Survey: Only 24 per cent of Britons say new laws and regulations needed to police journalists - Press Gazette

Survey: Only 24 per cent of Britons say new laws and regulations needed to police journalists

Only 24 per cent of Britons believe that new laws and regulations are needed to control the media, according to a new poll organised by the Free Speech Network.

The Survation poll asked 1000 members of the public the following:  "Recently there has been much criticism of press practises such as phone-hacking, making payments to public officials, hacking of computers and contempt of court. These practices are all illegal, and some people believe that the solution to press misbehaviour is make sure the existing law is fully enforced and that journalist that commit such offences are prosecuted for doing so. Other people believe that the law needs to bee changed to add further regulations to the behaviour of journalists. What should the government focus on top to stop bad practices and misbehaviour by the media?"
Some 24 per cent ticked: "Add new laws and regulations", 71 per cent said: "Ensure that the existing laws are actually enforced in full to bring perpetrators to account and 6 per cent said "don't know."
The Free Speech Network is a coalition of organisations which oppose moves towards state regulation of the press. It is organised by media owners groups the PPA, NPA and Newspaper Society.
The survey also asked respondents how soon the government should be aiming to introduce a new system of press regulation.
Some 28 per cent said: "Within the new three or four months, 50 per cent said within the next year and one per cent within the next 10 years. Only 10 per cent said there was no need for any government action to bring in new regulation.
The poll also asked: "Apart from already illegal practices such as phone-hacking, computer hacking, contempt of court, and making payments to public officials, are there any additional recent practices of some of the British press that you think the government needs to outlaw or regulate?" To this question only 6 per cent answered "yes".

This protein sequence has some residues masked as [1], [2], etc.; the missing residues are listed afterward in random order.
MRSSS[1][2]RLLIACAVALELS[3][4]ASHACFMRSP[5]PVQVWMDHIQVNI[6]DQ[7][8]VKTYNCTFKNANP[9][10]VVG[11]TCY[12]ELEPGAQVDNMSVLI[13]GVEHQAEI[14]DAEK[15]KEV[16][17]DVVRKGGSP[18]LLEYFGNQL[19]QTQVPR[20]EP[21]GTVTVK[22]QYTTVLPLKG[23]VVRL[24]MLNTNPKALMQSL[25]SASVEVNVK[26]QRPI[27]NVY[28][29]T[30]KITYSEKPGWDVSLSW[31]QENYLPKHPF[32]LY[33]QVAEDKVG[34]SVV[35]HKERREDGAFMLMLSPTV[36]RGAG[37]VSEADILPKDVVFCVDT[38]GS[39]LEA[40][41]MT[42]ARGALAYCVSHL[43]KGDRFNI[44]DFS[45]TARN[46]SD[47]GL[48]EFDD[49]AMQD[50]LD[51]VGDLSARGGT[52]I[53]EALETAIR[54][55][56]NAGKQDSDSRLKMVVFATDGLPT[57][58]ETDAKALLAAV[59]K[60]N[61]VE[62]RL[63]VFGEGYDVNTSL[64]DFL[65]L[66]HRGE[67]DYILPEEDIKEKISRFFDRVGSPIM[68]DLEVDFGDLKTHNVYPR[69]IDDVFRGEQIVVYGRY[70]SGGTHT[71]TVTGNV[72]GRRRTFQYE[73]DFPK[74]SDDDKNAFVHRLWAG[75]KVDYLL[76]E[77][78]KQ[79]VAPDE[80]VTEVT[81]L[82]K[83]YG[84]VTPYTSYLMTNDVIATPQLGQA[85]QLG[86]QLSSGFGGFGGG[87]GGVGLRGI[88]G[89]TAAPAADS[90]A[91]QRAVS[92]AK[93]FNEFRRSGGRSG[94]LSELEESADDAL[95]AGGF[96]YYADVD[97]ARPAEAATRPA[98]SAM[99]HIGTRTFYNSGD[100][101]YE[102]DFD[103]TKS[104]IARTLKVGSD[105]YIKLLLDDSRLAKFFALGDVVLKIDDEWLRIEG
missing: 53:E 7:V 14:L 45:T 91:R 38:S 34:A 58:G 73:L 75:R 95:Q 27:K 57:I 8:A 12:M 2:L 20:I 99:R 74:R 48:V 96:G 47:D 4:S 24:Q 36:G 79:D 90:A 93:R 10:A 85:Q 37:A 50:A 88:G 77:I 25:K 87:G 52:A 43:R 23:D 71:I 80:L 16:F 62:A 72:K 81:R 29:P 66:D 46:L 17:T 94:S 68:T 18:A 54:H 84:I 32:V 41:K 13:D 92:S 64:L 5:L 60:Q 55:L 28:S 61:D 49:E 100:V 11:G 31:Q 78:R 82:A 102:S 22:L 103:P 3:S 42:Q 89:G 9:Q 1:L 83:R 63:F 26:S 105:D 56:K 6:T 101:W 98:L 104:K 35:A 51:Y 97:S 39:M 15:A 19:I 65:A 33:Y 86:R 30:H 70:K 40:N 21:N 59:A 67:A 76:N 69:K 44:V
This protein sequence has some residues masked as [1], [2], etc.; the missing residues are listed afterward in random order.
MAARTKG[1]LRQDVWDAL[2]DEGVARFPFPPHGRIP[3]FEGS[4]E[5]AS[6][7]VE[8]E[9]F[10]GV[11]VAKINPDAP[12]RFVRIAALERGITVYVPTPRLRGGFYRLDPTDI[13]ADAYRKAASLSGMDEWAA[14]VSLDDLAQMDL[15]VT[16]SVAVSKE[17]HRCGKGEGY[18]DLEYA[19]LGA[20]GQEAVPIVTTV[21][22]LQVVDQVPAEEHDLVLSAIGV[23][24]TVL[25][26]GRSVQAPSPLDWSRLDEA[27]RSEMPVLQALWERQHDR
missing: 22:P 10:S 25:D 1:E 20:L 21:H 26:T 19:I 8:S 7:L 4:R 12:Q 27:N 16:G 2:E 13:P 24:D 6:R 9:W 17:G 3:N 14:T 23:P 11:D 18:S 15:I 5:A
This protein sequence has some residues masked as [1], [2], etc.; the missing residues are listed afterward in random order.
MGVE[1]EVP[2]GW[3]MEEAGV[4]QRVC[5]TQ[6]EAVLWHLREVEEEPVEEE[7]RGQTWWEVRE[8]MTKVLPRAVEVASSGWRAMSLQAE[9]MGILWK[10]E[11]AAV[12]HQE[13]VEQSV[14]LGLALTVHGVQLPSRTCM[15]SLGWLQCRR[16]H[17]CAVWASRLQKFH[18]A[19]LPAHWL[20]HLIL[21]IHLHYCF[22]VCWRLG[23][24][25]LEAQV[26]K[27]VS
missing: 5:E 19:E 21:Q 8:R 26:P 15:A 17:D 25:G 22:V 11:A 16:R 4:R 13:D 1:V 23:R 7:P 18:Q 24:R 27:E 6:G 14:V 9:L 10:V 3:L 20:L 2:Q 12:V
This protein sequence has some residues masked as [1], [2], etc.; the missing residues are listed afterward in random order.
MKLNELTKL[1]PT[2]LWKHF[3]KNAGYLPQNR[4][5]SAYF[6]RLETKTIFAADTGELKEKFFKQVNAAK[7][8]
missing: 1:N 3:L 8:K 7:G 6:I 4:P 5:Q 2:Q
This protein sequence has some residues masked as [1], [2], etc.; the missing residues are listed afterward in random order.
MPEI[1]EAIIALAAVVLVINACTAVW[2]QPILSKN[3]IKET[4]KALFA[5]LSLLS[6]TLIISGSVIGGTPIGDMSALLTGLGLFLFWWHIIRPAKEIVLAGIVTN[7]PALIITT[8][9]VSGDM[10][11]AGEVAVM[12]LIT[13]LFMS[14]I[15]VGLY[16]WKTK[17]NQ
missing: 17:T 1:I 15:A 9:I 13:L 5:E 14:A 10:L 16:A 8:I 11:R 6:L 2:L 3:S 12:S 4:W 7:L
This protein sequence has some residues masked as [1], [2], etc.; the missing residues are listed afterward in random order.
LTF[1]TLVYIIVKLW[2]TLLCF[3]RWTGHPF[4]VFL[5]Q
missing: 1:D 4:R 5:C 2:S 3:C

Asked which issue concerned them most, 12.5 per cent cited phone-hacking at the News of the World, 55 per cent said allegations of a cover-up of Jimmy Savile's sex attacks on children at the BBC and 32 per cent said allegations of payments to police and public officials by journalists.
Asked what was the most important political issue for MPs to tackle at present, only 0.5 per cent said regulation of the press and journalism was their number one concern over issues like unemployment, the economy and education. Only 12 per cent of respondents put regulation of the press in their 10 most important issues.
Asked what is the biggest failing that the phone-hacking scandal has uncovered, 55 per cent ticked: "Failing of journalists to adequately adhere to their own codes of practice" versus 31 per cent who said "Failings of the police to adequately investigate and pursue criminal wrongdoing of the press."
One of the co-ordinators of the Free Speech Network, executive director of the Society of Editors Bob Satchwell, said: "The British people are clear that they want a free press and free speech. We agree. This is why the industry supports a new system, independent of both government and the newspaper industry to ensure the highest standards in the press without undermining its capacity to hold people such as politicians to account. We have established a free press in this country over 300 years – we don't want to reverse this trend.
"It would send a terrible signal to emerging democracies around the world if this were to end. "How can we encourage the freedom of the press and free speech abroad if we are threatening it at home?"
Commenting on the poll, Professor Brian Cathcart, director of campaign group Hacked Off, said: "Nothing in this survey contradicts recent findings in polls by YouGov and the Carnegie Trust that more than 75 per cent of the public want an independent press regulator and two thirds do not trust the press to police themselves.
"The newspaper industry's poll also offers new evidence that a clear majority of the public are well aware of the failures of the self-regulatory system. Asked what the biggest failing was that the phone hacking scandal has uncovered, 55 per cent said 'the failings of journalists to adequately adhere to their own codes of practice'. This finding supports Hacked Off's campaign for a new, effective press regulator, independent of both politicians and the industry itself."
The Survation survey was carried out on 12 and 13 November.



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